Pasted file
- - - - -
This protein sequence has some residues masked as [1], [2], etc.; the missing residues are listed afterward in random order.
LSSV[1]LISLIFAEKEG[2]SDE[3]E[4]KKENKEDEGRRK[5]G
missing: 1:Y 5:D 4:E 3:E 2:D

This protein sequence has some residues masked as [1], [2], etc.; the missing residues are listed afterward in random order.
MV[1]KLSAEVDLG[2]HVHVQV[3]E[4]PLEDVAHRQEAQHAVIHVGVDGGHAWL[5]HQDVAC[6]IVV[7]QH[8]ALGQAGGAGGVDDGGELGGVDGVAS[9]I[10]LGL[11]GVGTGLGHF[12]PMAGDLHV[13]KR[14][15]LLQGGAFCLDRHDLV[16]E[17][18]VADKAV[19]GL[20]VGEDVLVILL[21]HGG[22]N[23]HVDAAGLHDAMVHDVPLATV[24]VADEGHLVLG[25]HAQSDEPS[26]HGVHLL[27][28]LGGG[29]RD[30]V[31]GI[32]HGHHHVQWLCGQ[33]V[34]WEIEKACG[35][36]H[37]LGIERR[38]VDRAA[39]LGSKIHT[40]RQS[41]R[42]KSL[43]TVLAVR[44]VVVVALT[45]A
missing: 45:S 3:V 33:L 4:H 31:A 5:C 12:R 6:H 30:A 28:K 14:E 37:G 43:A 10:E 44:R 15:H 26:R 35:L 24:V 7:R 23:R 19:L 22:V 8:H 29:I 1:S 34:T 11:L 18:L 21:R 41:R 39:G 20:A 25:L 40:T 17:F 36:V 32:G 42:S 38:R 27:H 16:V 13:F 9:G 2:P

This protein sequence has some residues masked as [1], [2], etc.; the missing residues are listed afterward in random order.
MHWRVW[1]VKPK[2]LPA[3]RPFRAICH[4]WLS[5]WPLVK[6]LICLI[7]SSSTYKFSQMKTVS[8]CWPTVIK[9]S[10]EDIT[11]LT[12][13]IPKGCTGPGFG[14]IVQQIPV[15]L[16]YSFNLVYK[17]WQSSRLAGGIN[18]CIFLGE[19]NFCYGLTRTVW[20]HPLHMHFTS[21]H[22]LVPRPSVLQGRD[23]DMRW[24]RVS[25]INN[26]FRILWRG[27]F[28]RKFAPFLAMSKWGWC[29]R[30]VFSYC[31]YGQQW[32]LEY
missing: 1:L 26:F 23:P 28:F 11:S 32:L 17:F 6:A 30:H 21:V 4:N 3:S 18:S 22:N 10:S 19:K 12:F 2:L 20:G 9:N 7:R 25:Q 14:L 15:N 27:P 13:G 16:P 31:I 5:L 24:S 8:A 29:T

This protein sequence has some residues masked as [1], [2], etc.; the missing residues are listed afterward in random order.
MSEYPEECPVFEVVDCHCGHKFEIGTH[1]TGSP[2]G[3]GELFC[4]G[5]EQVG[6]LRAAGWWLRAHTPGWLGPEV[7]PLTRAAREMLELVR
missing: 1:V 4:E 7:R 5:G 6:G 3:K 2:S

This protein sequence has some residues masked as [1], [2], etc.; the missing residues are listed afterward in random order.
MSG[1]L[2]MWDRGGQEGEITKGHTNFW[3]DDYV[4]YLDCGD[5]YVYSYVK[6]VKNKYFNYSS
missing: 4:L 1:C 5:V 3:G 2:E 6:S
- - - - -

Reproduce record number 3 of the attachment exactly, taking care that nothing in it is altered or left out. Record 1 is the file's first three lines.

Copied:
This protein sequence has some residues masked as [1], [2], etc.; the missing residues are listed afterward in random order.
MHWRVW[1]VKPK[2]LPA[3]RPFRAICH[4]WLS[5]WPLVK[6]LICLI[7]SSSTYKFSQMKTVS[8]CWPTVIK[9]S[10]EDIT[11]LT[12][13]IPKGCTGPGFG[14]IVQQIPV[15]L[16]YSFNLVYK[17]WQSSRLAGGIN[18]CIFLGE[19]NFCYGLTRTVW[20]HPLHMHFTS[21]H[22]LVPRPSVLQGRD[23]DMRW[24]RVS[25]INN[26]FRILWRG[27]F[28]RKFAPFLAMSKWGWC[29]R[30]VFSYC[31]YGQQW[32]LEY
missing: 1:L 26:F 23:P 28:F 11:S 32:L 17:F 6:A 30:H 21:V 4:N 3:S 18:S 22:N 10:S 19:K 12:F 2:L 20:G 9:N 7:R 25:Q 14:L 15:N 27:P 13:G 16:P 31:I 5:L 24:S 8:A 29:T